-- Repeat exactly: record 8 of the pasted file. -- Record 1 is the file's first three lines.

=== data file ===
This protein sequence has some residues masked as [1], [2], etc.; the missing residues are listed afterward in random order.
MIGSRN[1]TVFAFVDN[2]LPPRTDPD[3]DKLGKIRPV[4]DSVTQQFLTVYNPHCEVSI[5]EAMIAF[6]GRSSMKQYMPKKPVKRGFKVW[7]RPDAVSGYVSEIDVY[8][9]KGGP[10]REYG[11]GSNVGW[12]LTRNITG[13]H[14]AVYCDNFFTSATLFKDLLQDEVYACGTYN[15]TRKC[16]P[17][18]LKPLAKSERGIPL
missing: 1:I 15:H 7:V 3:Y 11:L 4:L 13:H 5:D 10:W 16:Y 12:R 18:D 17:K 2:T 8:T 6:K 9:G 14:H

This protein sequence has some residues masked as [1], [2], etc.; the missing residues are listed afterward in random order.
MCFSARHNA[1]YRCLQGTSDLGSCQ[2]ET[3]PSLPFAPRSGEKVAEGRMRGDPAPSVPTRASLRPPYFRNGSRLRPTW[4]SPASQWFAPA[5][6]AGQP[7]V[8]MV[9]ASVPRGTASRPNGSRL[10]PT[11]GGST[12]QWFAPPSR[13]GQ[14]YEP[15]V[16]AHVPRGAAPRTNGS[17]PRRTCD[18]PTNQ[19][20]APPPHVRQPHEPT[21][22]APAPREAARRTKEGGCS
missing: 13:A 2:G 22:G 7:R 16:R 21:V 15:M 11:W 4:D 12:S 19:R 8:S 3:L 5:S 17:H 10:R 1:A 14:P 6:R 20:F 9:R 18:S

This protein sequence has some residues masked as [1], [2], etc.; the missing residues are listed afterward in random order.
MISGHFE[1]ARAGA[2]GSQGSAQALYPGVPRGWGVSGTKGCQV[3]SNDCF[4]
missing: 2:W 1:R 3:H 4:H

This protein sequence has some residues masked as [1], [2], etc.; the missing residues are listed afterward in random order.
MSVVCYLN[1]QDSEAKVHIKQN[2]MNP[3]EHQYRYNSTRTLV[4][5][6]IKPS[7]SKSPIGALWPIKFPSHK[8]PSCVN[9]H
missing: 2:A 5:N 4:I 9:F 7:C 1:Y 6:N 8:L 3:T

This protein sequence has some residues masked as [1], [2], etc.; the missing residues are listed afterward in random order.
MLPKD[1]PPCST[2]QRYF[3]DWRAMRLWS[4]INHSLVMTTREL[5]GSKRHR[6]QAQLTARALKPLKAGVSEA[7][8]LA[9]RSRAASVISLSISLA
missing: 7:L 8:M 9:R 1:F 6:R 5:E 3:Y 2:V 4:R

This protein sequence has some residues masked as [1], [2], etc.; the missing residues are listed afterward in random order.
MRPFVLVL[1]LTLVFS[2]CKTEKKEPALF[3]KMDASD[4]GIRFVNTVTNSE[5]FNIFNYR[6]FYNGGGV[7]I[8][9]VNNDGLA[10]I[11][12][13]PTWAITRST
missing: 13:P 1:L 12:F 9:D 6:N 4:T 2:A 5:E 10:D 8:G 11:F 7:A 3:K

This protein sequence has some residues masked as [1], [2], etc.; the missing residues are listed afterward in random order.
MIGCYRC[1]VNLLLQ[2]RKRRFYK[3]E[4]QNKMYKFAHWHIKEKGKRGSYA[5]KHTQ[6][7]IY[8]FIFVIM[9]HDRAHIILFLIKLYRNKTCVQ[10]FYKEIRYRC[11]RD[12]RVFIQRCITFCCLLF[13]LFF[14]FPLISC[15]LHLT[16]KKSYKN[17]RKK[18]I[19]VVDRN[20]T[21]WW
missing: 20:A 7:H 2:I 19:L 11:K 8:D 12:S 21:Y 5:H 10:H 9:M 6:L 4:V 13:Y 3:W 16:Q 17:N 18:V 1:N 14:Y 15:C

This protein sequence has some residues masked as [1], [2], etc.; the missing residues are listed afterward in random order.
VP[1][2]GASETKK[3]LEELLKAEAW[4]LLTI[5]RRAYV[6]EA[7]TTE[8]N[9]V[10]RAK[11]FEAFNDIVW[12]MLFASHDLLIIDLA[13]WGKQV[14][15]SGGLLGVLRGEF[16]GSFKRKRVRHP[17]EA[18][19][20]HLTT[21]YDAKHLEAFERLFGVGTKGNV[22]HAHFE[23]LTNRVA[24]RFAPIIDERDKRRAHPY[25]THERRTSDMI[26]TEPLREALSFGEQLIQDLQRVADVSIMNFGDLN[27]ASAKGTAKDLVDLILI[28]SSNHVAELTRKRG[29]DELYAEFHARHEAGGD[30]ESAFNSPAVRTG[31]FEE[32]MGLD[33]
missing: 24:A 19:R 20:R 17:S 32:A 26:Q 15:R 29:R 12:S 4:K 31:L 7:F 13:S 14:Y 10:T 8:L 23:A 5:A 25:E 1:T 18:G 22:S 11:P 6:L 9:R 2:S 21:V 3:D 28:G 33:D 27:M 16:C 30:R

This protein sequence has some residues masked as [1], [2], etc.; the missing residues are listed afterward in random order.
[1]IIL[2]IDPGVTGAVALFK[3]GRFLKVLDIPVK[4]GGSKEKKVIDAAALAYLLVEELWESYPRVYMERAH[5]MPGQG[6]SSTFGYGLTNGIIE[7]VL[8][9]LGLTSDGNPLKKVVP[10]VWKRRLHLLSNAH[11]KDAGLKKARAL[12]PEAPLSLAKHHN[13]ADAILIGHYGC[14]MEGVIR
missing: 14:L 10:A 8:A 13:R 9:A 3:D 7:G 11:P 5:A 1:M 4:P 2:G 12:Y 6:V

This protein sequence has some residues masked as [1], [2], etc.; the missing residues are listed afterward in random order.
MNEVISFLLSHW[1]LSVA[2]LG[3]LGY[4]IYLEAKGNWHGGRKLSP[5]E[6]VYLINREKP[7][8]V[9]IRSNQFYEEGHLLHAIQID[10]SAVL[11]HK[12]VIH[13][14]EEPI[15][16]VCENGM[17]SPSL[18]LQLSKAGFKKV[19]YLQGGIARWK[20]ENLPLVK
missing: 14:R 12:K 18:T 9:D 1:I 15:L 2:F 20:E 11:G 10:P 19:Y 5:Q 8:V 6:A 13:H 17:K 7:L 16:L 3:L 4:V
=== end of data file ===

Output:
This protein sequence has some residues masked as [1], [2], etc.; the missing residues are listed afterward in random order.
VP[1][2]GASETKK[3]LEELLKAEAW[4]LLTI[5]RRAYV[6]EA[7]TTE[8]N[9]V[10]RAK[11]FEAFNDIVW[12]MLFASHDLLIIDLA[13]WGKQV[14][15]SGGLLGVLRGEF[16]GSFKRKRVRHP[17]EA[18][19][20]HLTT[21]YDAKHLEAFERLFGVGTKGNV[22]HAHFE[23]LTNRVA[24]RFAPIIDERDKRRAHPY[25]THERRTSDMI[26]TEPLREALSFGEQLIQDLQRVADVSIMNFGDLN[27]ASAKGTAKDLVDLILI[28]SSNHVAELTRKRG[29]DELYAEFHARHEAGGD[30]ESAFNSPAVRTG[31]FEE[32]MGLD[33]
missing: 24:A 19:R 20:R 17:S 32:A 26:Q 15:R 29:R 12:S 4:K 31:L 7:F 13:S 14:Y 10:T 8:L 23:A 5:A 25:E 1:T 18:G 22:S 11:P 6:L 9:R 2:S 21:V 3:D 28:G 33:D 27:M 16:C 30:R